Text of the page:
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tonight. look at this. just a sliver of our tornado watches left from wisconsin stretching down into parts of arkansas. so, as you go to bed tonight, things are going to be looking better. just a slight risk then from the u.p. of michigan stretching down towards the gulf coast, and i think our best chance of severe weather then will fire up once again for tomorrow as our storm system heads eastward and temperatures warm up throughout the day and this is the risk area here in the eastern great lakes. it includes you in buffalo and includes you over towards cleveland and into pittsburgh, pennsylvania, and the risk that we're talking about more likely to see wind damage. i think the tornadoes are going to be few and far between, and one other note is that we have non-thunderstorm wind gusts that have just been incredible with this system across the plains so it will be very windy across the east today. and we'll end it on a good note, don, by saying that those strong winds will bring very warm temperatures across the east. we're talking upper 80s to near 90 degrees in places like new york city and boston tomorrow afternoon. >> jacqui jeras, thank you very much.
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take a listen to this. ♪ what you gonna do for me ♪ what you gonna do for me >> legendary singer chaka khan has much more than music on her mind, and i had a one-on-one interview with her right after the break. but, first, when the mortgage bubble exploded and american home values fell under water, it triggered an economic crisis, so how can we prevent that from happening again? cnn's ali velshi has this week's "mastering your money." >> this is your new book. i can't believe it. you're telling us that we should innovate more in terms of finance. one of the things that you recommend, and the great thing about the book is you have very, very specific ideas, some of which seem attainable and some seem like pie in the sky. one of them my producers refer to as a prenup for mortgages. >> yeah. >> tell me what you're talking about. >> well, right now we have over 11 million americans who are underwater on their mortgage. the home price fell, their mortgage balance didn't fall, so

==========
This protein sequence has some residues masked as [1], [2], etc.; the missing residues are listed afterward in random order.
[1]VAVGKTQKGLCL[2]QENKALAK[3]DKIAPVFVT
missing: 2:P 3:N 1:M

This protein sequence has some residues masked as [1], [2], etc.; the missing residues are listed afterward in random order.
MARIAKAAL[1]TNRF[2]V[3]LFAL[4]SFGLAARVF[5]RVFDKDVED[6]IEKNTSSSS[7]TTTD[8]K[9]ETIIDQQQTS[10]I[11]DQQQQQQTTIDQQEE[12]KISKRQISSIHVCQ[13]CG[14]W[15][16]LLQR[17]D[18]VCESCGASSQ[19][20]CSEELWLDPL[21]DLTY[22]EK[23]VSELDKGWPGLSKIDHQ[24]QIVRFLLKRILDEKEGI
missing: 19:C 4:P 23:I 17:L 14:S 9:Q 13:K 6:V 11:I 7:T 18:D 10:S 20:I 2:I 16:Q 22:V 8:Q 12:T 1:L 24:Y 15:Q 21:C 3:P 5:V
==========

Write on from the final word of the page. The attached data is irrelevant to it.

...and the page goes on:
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they're ruined, right? and that's part of our -- major part of our crisis, and they don't spend when they are in that state. that didn't have to happen. we want to give them workouts now, but we don't have an arrangement for that. >> the workout is generally seeing if the bank would make a deal to cut the amount of money they owe. >> ideally that's what it would be, but it's not happening very much. and i think if we want that to happen, the thing to think about now is let's plan for it now for the next time. >> which is why we think about it as a prenup. let's give an example. if a husband and wife go into a bank, they want to buy a house, they go to apply for a mortgage, basically it's an insurance product that they would buy that says, in the event that -- you finish a sentence, how does it work? >> well, i think it might be tied both to home prices and the economy, the unemployment rate, so if home prices fall, we will reduce your mortgage balance automatically to keep you in positive territory.